HOME >> BIOLOGY >> NEWS
Birds going extinct faster due to human activities

DURHAM, N.C. -- Human activities have caused some 500 bird species worldwide to go extinct over the past five centuries, and 21st-century extinction rates likely will accelerate to approximately 10 additional species per year unless societies take action to reverse the trend, according to a new report.

Without the influence of humans, the expected extinction rate for birds would be roughly one species per century, according to Stuart Pimm, professor of conservation ecology at Duke University's Nicholas School of the Environment and Earth Sciences, who is one of the report's principal authors.

"What our study does, for the first time, is provide a well-justified and careful estimate of how much faster bird species are going extinct now than they did before humans began altering their environments," said Pimm, whose research group pioneered the approach of estimating extinction rates on a per-year basis.

"Extinction rates for birds are hugely important, because people really care about birds," he said. "People enjoy them, and bird watching is a big industry. So we know the rates of bird extinctions better than the rates for other groups of species."

"Habitat destruction, selective hunting, invasive alien species and global warming are all affecting natural populations of plants and animals adversely," added Peter Raven, president of the Missouri Botanical Garden, who is co-principal author of the report and a longtime collaborator with Pimm.

The report will appear in the online edition of the Proceedings of the National Academy of Sciences during the week of July 3-7, 2006. Other authors are Alan Peterson, a physician in Walla Walla, Wash., and Paul Ehrlich and Cagan Sekercioglu, conservation biologists at Stanford University.

The researchers calculated that since 1500 -- the beginning of the major period when Europeans began exploring and colonizing large areas of the globe -- birds have been going extinct at a
'"/>


5-Jul-2006


Page: 1 2 3

Related biology news :

1. Birds take cues from their competitors
2. Wanting ahead -- Birds plan for future desires
3. Birds plan for future meals
4. Birds found to plan for the future
5. Birdsong sounds sweeter because throats filter out messy overtones
6. Birds that make teeth
7. Birds and bats sow tropical seeds
8. Birds that sing with their wings to woo
9. Birds, butterflies, bacteria same law of biology appears to apply
10. Pre-implantation genetic screening reduces both ongoing pregnancy and live birth rates in over 35s
11. Whats going on in the body? Advanced time-of-flight PET takes a superior look

Post Your Comments:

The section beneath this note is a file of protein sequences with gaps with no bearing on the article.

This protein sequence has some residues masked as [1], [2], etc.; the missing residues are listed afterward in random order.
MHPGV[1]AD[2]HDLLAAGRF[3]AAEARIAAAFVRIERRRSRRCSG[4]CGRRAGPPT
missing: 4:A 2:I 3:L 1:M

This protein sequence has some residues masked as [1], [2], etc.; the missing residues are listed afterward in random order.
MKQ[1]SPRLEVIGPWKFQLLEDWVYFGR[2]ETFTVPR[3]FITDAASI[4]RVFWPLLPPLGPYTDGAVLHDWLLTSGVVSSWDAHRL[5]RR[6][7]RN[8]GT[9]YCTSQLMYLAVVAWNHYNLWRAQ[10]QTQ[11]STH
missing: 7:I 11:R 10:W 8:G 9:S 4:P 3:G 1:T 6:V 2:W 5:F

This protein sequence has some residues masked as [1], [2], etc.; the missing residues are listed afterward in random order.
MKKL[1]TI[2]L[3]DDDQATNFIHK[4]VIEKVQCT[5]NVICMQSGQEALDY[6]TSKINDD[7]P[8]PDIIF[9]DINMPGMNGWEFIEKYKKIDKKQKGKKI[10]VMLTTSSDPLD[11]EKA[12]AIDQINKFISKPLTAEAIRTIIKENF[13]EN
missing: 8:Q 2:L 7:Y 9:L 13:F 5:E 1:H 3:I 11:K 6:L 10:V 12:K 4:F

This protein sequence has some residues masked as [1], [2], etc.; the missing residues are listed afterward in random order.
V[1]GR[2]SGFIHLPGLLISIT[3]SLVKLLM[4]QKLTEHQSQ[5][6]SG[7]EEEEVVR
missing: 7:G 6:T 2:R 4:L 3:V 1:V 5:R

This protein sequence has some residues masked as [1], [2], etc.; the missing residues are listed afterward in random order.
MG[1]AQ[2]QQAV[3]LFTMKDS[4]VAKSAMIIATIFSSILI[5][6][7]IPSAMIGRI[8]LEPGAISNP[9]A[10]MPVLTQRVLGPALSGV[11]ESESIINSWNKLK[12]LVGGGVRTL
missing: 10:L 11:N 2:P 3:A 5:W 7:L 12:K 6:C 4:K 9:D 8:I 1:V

*Name:
*Comment:
*Email:


(Date:4/13/2017)... -- According to a new market research report "Consumer IAM ... and Authorization), Service, Authentication Type, Deployment Mode, Vertical, and Region - Global ... grow from USD 14.30 Billion in 2017 to USD 31.75 Billion by ... ... MarketsandMarkets Logo ...
(Date:4/11/2017)... 2017 No two people are believed ... New York University Tandon School of Engineering and ... that partial similarities between prints are common enough ... phones and other electronic devices can be more ... lies in the fact that fingerprint-based authentication systems ...
(Date:4/5/2017)... SEATTLE , April 5, 2017  The Allen ... the Allen Cell Explorer: a one-of-a-kind portal and dynamic ... large-scale 3D imaging data, the first application of deep ... edited human stem cell lines and a growing suite ... the platform for these and future publicly available resources ...
Breaking Biology News(10 mins):
(Date:8/15/2017)... (PRWEB) , ... August 15, 2017 , ... ... graphene biosensors that accelerate pharmaceutical and biotherapeutics development, announces the launch of the ... of steps needed to gain kinetic binding data for a wide range of ...
(Date:8/15/2017)... ... August 15, 2017 , ... Coffea ... various biotic and abiotic factors. During this educational webinar, participants will learn about ... well as gain a better understanding of how genomics is important for coffee ...
(Date:8/11/2017)... , Aug. 11, 2017  Market researcher ... York Times article regarding the telemedicine market.  ... to Kalorama Information.  The article, "Heart ... That"  used information from Kalorama Information,s ... & Telemedicine Market  (Sleep, Diabetes, Vital ...
(Date:8/10/2017)... ... 2017 , ... Teachers from three Philadelphia middle schools are ... the 16th, the University City Science Center will kick off the second FirstHand ... middle school educators an opportunity for professional development related to STEM education. ...
Breaking Biology Technology:
Cached News: